— Jessica Deer (@Kanhehsiio) June 6, 2015
//platform.twitter.com/widgets.jsAugust marked a particularly difficult time for the company as Vanity Fair released a long-form piece titled, “Tinder and the dawn of the ‘Dating Apocalypse'”. The article focused on Tinder’s involvement in New York’s hook-up culture, closing with a quote from a 29-year old guy from Brooklyn: “‘Whereas I would just be sitting at home and playing guitar, now it’s ba-ding’—he makes the chirpy alert sound of a Tinder match—’and … ‘ He pauses, as if disgusted. ‘… I’m fucking.'”
While the Vanity Fair article drew attention in its own right, it entered the spotlight when Tinder reacted by publicly calling out the journalist on Twitter and reacting to the article in a string of more than 30 tweets, throwing what The Verge called a “Twitter fit.”
So it’s no surprise that Tinder has stuck with its #SwipedRight campaign for most of the year, showcasing happy (presumably monogamous) couples who met on Tinder and are in it for the long haul.
LOVE THIS! “Even though my husband and I attended the same college, we didn’t get to meet until several years later. I will forever be grateful that I decided to take a chance on #Tinder!” Congrats @nataliegorecasey & @jmscsy! 👏🏻👏🏻😍🎉 #SwipedRight A photo posted by Tinder (@tinder) on Dec 7, 2015 at 2:12pm PST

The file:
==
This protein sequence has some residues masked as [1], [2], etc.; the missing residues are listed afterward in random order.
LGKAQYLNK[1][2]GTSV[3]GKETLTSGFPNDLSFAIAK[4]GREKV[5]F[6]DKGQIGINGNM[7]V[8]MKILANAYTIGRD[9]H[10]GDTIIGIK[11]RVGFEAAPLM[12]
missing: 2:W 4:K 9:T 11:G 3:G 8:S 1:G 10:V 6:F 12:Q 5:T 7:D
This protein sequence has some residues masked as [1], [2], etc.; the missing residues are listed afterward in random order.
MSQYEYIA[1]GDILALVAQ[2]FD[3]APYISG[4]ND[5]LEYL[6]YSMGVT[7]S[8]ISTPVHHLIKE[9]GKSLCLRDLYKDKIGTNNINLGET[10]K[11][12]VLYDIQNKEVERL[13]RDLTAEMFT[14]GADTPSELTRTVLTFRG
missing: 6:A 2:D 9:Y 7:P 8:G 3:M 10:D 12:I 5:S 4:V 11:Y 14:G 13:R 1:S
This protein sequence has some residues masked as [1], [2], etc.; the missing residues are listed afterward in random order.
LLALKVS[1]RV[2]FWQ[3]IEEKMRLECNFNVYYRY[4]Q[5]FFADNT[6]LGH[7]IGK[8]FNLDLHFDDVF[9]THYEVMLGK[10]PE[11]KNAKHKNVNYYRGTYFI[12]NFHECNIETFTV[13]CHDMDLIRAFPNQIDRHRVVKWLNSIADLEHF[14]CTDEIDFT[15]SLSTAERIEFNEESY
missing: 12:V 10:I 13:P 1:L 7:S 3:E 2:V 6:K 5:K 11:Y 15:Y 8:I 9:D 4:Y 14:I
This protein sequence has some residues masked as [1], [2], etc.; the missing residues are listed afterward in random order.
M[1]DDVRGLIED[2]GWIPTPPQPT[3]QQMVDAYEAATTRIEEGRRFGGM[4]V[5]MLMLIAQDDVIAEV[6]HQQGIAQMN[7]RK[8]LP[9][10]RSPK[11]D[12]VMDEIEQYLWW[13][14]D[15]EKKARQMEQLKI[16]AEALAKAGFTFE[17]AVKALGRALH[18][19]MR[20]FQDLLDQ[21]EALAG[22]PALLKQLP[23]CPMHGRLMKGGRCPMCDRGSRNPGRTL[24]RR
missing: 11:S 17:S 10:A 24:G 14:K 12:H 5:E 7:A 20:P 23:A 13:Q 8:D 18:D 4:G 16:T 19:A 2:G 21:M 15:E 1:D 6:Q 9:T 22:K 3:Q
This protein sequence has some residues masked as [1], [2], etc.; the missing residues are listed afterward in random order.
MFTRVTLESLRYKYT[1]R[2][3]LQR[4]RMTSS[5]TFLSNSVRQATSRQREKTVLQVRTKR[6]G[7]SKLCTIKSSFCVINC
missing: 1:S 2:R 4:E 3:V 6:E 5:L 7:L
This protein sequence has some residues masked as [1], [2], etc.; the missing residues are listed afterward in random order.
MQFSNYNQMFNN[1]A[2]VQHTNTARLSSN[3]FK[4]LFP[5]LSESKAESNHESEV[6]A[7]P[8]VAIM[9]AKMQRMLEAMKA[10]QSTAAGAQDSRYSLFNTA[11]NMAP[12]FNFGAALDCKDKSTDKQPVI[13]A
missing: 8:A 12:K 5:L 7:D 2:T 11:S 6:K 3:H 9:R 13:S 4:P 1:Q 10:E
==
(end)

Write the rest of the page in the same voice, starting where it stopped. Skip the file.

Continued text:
In September, Tinder introduced the Super Like feature, allowing users to indicate that they like someone BEFORE that person swipes on them (essentially side-stepping a major design aspect of the app).
In November, an artist matched individuals’ LinkedIn profiles with their Tinder profiles and I think this is wrong on so many levels – I’ve definitely got an ethics in recontextualizing data rant in my brain waiting to be written.
Also in November, Tinder scrapped the Moments feature, which allowed users to display a photo from their phone camera for all their matches to see for 24-hours. While this feature would have been redundant for users exchanging Snapchats or photos in other ways, it was the only means of showing a non-Facebook or Instagram-approved photo.
Tinder’s CEO Sean Rad had a very awkward interview in November, just before Tinder debuted on the stock market, in which he confused the meaning of the word ‘sodomy’ and seemed to make a veiled threat toward the journalist who wrote the Vanity Fair article, Nancy Jo Sales. She responded in an open letter asking him to elaborate.
The app introduced “Smart Profiles” in November, which imports users’ job and education information from Facebook and display it on profiles. The Atlantic described this as a way for “privileged people to date each other.”
And now, in December, Tinder has partnered with Coke in a holiday ad.
Well, I hope this recap gives you an idea of Tinder’s ups and downs over 2015, its interesting reactions to press coverage, and some pretty significant changes to the app throughout the year. There’s already lots to be analyzed about this app’s lifetime to date.
I’ll leave you with a story that I genuinely had some positive feels about. Here’s the widely-reported video of a women receiving news that her girlfriend, whom she met on Tinder, will be her life-saving kidney donor – click the vid for the whole backstory (d’awwww).